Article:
Mentions: The grouping of promoters according to N (Figs3 and 4) predicts that TATA box promoters in general should exhibit increased intrinsic mRNA noise due to a simplified promoter cycle (N = 1). In yeast, TATA box promoters are known to exhibit increased noise (Blake et al, 2006; Newman et al, 2006; Hornung et al, 2012), presumably due to distinct nucleosome organization (Raser & O’Shea, 2004; Field et al, 2008; Tirosh & Barkai, 2008). Although similar mechanisms should be expected in higher eukaryotes, the role of TATA boxes on mRNA noise in mammals is less studied (Miller-Jensen et al, 2013). To test our prediction, we analyzed single-cell RNA-seq data from mouse embryonic stem cells (mESCs) (Grün et al, 2014) generated with unique molecular identifiers to reliably count mRNAs. An important parameter required for noise analysis in RNA-seq is the recovery rate q (sensitivity), estimated to be around 10%. Indeed, at low counts, non-biological sampling noise (showing Poisson statistics) dominated in both the split controls and the single cells (Fig7A and B), whereas for large counts, the noise plateau was higher in the cells, reflecting additional promoter and extrinsic noise compared to the controls. However, despite the artificially large noise range (two logs) due to low sensitivity, TATA box-containing promoters (Dreos et al, 2013) as a group showed subtle but increased noise in the cells, which was most visible in the range of 1–100 measured mRNA counts (Fig7B), and absent in the control (Fig7A). Correcting for the sampling noise showed that TATA promoters, on average, exhibited excess in biological noise of 0.1–0.2 in both 2i and serum conditions, across a significant range in expression (Fig7C and D). For the control, we recovered noise that scaled inversely with the mean, although with a slightly higher magnitude than the expected Poisson noise arising from the re-splitting of mRNAs from pooled cells. A parsimonious explanation is that the higher intrinsic noise in the TATA promoters reflects the promoter switching kinetics. Of note, comparing genes on the X (one allele) with genes on autosomal chromosomes (two alleles), where the effective promoter noise from the two alleles is predicted to be lower, showed a similar difference (Appendix Fig S8A and B). Quantitatively, the promoter cycle model predicts that in bulk (taking an average f), the difference in promoter noise between TATA (N = 1, C = 1) and TATA-less promoters (N large, C ∼ 1/2) amounts to f/4 (due to the two alleles). The same quantitative difference is predicted for genes on the autosomal vs. X chromosomes (assuming C ∼ 1/2 for endogenous genes). Gene-specific values of f are not known but estimated between 0.01 and 0.5, based on promoter cycle times in the range of 1–2 h (Fig3) and half-lives in the range of 1–20 h (Sharova et al, 2009), which is at least consistent with the observed difference of 0.1–0.2. Notably, transcript half-lives are not significantly different for TATA and TATA-less promoters (Sharova et al, 2009) (not shown). The common noise plateau for TATA and TATA-less promoters (Fig7C and D), which is also observed for X vs. autosomal genes (Appendix Fig S8A and B), suggested that the promoter noise is negligible at high expression. A plausible explanation could be that C goes to zero at high expression due to constitutive expression (Sanchez et al, 2013). This would imply that extrinsic noise for highly expressed genes in the mESCs averages about 0.25 (CV = 50%) in the 2i conditions and 0.35 (CV = 60%) in serum, consistent with the higher phenotypic heterogeneity in serum. Incidentally, these values were of the same order as the extrinsic noise estimated for our 3T3 clones (Fig5) using a radically different approach.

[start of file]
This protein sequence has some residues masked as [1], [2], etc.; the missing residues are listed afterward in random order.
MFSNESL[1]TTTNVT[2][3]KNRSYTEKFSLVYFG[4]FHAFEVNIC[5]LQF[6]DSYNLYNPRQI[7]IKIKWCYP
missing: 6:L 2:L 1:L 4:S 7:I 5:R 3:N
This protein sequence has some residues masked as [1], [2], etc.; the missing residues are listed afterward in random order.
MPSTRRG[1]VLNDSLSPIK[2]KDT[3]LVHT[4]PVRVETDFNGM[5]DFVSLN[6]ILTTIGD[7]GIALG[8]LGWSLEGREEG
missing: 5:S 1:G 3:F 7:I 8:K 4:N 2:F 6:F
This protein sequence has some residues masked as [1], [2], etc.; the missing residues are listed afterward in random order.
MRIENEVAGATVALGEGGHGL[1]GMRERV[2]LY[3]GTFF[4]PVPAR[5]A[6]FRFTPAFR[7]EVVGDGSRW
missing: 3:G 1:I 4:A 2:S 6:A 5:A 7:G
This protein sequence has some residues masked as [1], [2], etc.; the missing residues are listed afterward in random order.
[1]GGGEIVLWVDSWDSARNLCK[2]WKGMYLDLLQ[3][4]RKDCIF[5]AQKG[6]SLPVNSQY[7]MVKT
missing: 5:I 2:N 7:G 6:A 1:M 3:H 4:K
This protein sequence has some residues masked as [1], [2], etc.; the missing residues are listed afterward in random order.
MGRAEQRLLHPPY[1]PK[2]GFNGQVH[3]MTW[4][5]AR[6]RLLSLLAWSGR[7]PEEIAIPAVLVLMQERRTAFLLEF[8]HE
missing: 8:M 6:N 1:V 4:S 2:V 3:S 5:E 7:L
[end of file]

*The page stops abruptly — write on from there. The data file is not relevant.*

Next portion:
Bottom Line: Strikingly, endogenous or synthetic promoters with TATA boxes show simplified two-state promoter cycles.Since transcriptional bursting constrains intrinsic noise depending on the number of promoter steps, this explains why TATA box genes display increased intrinsic noise genome-wide in mammals, as revealed by single-cell RNA-seq.These findings have implications for basic transcription biology and shed light on interpreting single-cell RNA-counting experiments.

View Article: PubMed Central - PubMed

Affiliation: The Institute of Bioengineering, School of Life Sciences, Ecole Polytechnique Fédérale de Lausanne, Lausanne, Switzerland.

No MeSH data available.


Related in: MedlinePlus